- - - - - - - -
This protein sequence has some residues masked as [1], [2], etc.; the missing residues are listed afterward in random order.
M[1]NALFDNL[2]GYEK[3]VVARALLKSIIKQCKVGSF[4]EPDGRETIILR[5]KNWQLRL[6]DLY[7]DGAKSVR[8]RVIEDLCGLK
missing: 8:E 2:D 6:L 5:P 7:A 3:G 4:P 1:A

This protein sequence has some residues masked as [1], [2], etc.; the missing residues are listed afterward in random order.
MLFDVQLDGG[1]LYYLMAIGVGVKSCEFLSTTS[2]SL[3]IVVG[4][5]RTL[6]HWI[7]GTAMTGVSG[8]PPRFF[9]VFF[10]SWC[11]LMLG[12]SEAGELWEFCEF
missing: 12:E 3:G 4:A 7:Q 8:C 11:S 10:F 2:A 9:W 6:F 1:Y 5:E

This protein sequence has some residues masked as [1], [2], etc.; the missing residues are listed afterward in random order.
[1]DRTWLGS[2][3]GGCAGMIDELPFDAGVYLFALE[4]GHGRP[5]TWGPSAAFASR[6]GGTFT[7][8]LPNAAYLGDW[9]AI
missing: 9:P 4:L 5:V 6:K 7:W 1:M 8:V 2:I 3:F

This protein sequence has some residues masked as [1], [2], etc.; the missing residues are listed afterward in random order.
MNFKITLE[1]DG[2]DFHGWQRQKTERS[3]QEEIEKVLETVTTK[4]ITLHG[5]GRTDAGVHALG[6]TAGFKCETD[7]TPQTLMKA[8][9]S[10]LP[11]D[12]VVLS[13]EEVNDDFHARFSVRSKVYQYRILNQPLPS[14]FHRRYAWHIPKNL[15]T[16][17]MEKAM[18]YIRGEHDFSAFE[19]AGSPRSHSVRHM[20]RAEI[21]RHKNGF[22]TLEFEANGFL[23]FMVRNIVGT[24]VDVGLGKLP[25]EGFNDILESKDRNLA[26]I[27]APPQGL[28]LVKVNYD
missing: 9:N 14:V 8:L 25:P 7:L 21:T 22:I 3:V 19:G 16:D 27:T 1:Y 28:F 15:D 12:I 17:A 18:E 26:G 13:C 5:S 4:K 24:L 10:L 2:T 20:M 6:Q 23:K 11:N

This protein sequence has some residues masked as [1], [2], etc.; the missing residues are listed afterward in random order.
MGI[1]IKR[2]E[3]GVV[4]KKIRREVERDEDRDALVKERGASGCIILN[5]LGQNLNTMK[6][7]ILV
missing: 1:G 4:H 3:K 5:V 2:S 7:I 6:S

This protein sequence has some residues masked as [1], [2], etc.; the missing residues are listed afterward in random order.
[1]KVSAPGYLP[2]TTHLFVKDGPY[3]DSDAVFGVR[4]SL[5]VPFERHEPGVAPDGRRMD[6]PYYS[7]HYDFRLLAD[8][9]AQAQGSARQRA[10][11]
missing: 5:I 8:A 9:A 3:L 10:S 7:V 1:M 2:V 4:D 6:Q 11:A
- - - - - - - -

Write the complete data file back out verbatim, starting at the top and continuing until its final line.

This protein sequence has some residues masked as [1], [2], etc.; the missing residues are listed afterward in random order.
M[1]NALFDNL[2]GYEK[3]VVARALLKSIIKQCKVGSF[4]EPDGRETIILR[5]KNWQLRL[6]DLY[7]DGAKSVR[8]RVIEDLCGLK
missing: 8:E 2:D 6:L 5:P 7:A 3:G 4:P 1:A

This protein sequence has some residues masked as [1], [2], etc.; the missing residues are listed afterward in random order.
MLFDVQLDGG[1]LYYLMAIGVGVKSCEFLSTTS[2]SL[3]IVVG[4][5]RTL[6]HWI[7]GTAMTGVSG[8]PPRFF[9]VFF[10]SWC[11]LMLG[12]SEAGELWEFCEF
missing: 12:E 3:G 4:A 7:Q 8:C 11:S 10:F 2:A 9:W 6:F 1:Y 5:E

This protein sequence has some residues masked as [1], [2], etc.; the missing residues are listed afterward in random order.
[1]DRTWLGS[2][3]GGCAGMIDELPFDAGVYLFALE[4]GHGRP[5]TWGPSAAFASR[6]GGTFT[7][8]LPNAAYLGDW[9]AI
missing: 9:P 4:L 5:V 6:K 7:W 1:M 8:V 2:I 3:F

This protein sequence has some residues masked as [1], [2], etc.; the missing residues are listed afterward in random order.
MNFKITLE[1]DG[2]DFHGWQRQKTERS[3]QEEIEKVLETVTTK[4]ITLHG[5]GRTDAGVHALG[6]TAGFKCETD[7]TPQTLMKA[8][9]S[10]LP[11]D[12]VVLS[13]EEVNDDFHARFSVRSKVYQYRILNQPLPS[14]FHRRYAWHIPKNL[15]T[16][17]MEKAM[18]YIRGEHDFSAFE[19]AGSPRSHSVRHM[20]RAEI[21]RHKNGF[22]TLEFEANGFL[23]FMVRNIVGT[24]VDVGLGKLP[25]EGFNDILESKDRNLA[26]I[27]APPQGL[28]LVKVNYD
missing: 9:N 14:V 8:L 25:P 7:L 21:T 22:I 3:V 19:G 16:D 27:T 1:Y 28:F 15:D 12:I 17:A 18:E 26:G 13:C 5:S 4:K 24:L 10:L 2:T 20:M 6:Q 23:K 11:N

This protein sequence has some residues masked as [1], [2], etc.; the missing residues are listed afterward in random order.
MGI[1]IKR[2]E[3]GVV[4]KKIRREVERDEDRDALVKERGASGCIILN[5]LGQNLNTMK[6][7]ILV
missing: 1:G 4:H 3:K 5:V 2:S 7:I 6:S

This protein sequence has some residues masked as [1], [2], etc.; the missing residues are listed afterward in random order.
[1]KVSAPGYLP[2]TTHLFVKDGPY[3]DSDAVFGVR[4]SL[5]VPFERHEPGVAPDGRRMD[6]PYYS[7]HYDFRLLAD[8][9]AQAQGSARQRA[10][11]
missing: 5:I 8:A 9:A 3:L 10:S 7:V 1:M 2:V 4:D 6:Q 11:A